It could be considered sad that my first ~official~ post is about loneliness and not about something more exciting, but I’ve been thinking about this subject lately and wanted to give it a poke.

For those of you who don’t know, I’m in DC for the summer doing the classic intern-type thing. I’ve been here almost a week – a week filled with major growing up in my opinion. For example, I always took irons for granted. I’ve always had them wherever I’ve gone, be it my home in Minnesota (RIP) or my home in Wellesley. So arriving in DC and realizing I needed to iron out my crinkled work clothes came as a slight shock. Update: still don’t have an iron. Hopefully I’ll take a trip to Target tomorrow. I have to buy that along with a frying pan because my roommate does not own one(???)

Now I’m obviously not completely “adult” because my parents are funding basically all my summer (thanks guys if you’re reading this) so I’m not even spending most of my own money. But there are things I really never learned how to do like make any food besides pasta or remember that you do in fact need your key when you leave your apartment and that you really need to lock the door behind you because this is in fact the real world and not Wellesley (a fact I remind myself of every time I walk out the door).

What I’m getting at is that, in my opinion, growing up is a little lonely. It’s lonely because you make stupid mistakes that you don’t want to admit to anyone but yourself, and it’s lonely because no one is going through it quite in the same way that you are. I feel kinda dumb that I didn’t think to bring an iron, or that I haven’t really lived in the real world on my own even though I’m 20. Humans are pack animals; we enjoy our cliques and want to be accepted. To many people acceptance means shared backgrounds and opinions, so you gotta act just right and pretend like you know what’s going on even if you had no idea how to successfully wear a blazer until a week ago.

Humans also enjoy comfort and routine, and when you take a human out of her happy(?) routine and dump her in a city (hi, hello, that’s me) she can get a little lonely. Simply put, she misses her pack. The thing is, I know big cities. I can handle big cities. I just was not expecting the isolation that comes with actually living in a big city. I see all these strangers riding the Metro back and forth and I wonder if they have friends and I very much hope they do.

I often think about the many faces at Wellesley that I don’t see too much because their mode of operation is room -> class -> room -> occasional food -> room. If they’re happy with this, awesome! But I know Wellesley can be isolating and it’s very easy to stay in your own bubble within a bubble for an entire semester and not do anything, go out, or see anyone. Now imagine this on a city-wide scale and all the lonely workers going from apartment -> work -> occasional food -> apartment. This isn’t a novel idea but I think sometimes those people disappear into the woodwork. I don’t like that, and I hope that this does not happen to me. It probably won’t but it definitely can feel like it sometimes.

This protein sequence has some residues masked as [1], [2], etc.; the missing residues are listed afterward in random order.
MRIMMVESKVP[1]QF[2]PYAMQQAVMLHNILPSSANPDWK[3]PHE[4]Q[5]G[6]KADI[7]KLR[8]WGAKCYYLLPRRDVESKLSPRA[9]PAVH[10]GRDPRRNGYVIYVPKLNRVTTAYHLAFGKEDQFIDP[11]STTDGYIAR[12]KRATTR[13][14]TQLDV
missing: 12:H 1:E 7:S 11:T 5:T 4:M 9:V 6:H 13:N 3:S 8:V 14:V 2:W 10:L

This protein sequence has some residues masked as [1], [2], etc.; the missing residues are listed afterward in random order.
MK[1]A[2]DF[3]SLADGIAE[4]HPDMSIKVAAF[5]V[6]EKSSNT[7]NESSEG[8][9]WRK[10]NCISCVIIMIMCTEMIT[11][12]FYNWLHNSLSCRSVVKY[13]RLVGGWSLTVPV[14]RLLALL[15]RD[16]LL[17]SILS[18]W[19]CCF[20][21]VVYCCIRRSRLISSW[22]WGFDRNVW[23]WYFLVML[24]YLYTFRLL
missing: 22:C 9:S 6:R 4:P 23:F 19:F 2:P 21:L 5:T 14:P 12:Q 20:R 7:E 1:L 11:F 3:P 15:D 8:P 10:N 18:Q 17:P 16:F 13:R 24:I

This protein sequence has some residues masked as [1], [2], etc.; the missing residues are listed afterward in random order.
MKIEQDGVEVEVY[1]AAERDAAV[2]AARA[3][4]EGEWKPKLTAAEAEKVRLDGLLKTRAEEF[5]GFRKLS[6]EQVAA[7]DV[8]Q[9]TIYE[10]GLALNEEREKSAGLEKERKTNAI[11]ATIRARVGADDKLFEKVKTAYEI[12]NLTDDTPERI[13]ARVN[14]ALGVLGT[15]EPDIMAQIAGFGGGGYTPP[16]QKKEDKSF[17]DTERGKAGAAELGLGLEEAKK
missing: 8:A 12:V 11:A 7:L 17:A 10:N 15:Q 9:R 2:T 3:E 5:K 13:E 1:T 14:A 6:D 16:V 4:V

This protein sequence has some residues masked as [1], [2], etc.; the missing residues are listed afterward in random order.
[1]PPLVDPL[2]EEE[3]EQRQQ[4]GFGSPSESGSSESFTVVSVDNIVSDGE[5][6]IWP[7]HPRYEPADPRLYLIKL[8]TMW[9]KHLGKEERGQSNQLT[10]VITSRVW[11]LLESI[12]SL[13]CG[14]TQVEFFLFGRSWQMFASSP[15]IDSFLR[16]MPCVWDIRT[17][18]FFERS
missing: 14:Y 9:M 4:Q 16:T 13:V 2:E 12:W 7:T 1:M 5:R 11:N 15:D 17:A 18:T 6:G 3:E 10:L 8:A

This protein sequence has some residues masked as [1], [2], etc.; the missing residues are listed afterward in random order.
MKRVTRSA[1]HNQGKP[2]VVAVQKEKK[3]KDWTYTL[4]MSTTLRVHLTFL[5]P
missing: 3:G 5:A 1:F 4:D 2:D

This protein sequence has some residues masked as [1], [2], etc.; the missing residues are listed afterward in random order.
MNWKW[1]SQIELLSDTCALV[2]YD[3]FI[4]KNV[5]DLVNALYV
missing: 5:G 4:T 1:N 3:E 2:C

I’m going to connect this to Caitlyn Jenner really quickly too. I don’t watch Keeping Up With the Kardashians and I have only occasionally stalked Kylie Jenner on Instagram, so I honestly don’t know much about Caitlyn. However, I’ve been reading the news a lot lately because that’s a large part of my intern duties, and the amount of hateful articles and comments I’ve come across regarding Caitlyn has been ridiculous. Like why do you people care in the first place?

My point though is that I can imagine she must have felt very lonely for several long decades because she wasn’t living as herself. Remember when I said humans are pack animals? We want to be accepted and we’re terrified of fucking up. This is inevitable at one point in our lives, which is why our fear of fucking up is at a constant eleven on a scale of one to ten. So anyone out there who is criticising her and being dumb about this whole thing (definition of understatement), just remember that you’ve probably been lonely at one point in your life. Take that feeling, multiply it tenfold for a couple decades, and then, after years of this soul-crushing loneliness, push yourself to finally try to make some friends with the looming idea that you might say something incredibly stupid. That takes a lot of energy and soul and that’s probably nowhere near what she’s been going through. So like, lay off a little. We’re all human and not having a shared background with someone doesn’t mean you can’t try and understand them a little bit.

Anyways, I think I’ve exhausted my madly typing hands enough so I’m going to stop there.

If you read this whole thing, congratulations you’ve passed!

P.S. Also I discovered you can write in different alphabets, so नमस्ते to you all.


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1 Comment

  1. coaster

     /  June 9, 2015

    i love your thoughts on growing up/masquerading as an adult/big city life! i often think about what life will be like after wellesley, when we’re separated from our “packs” for the first time…



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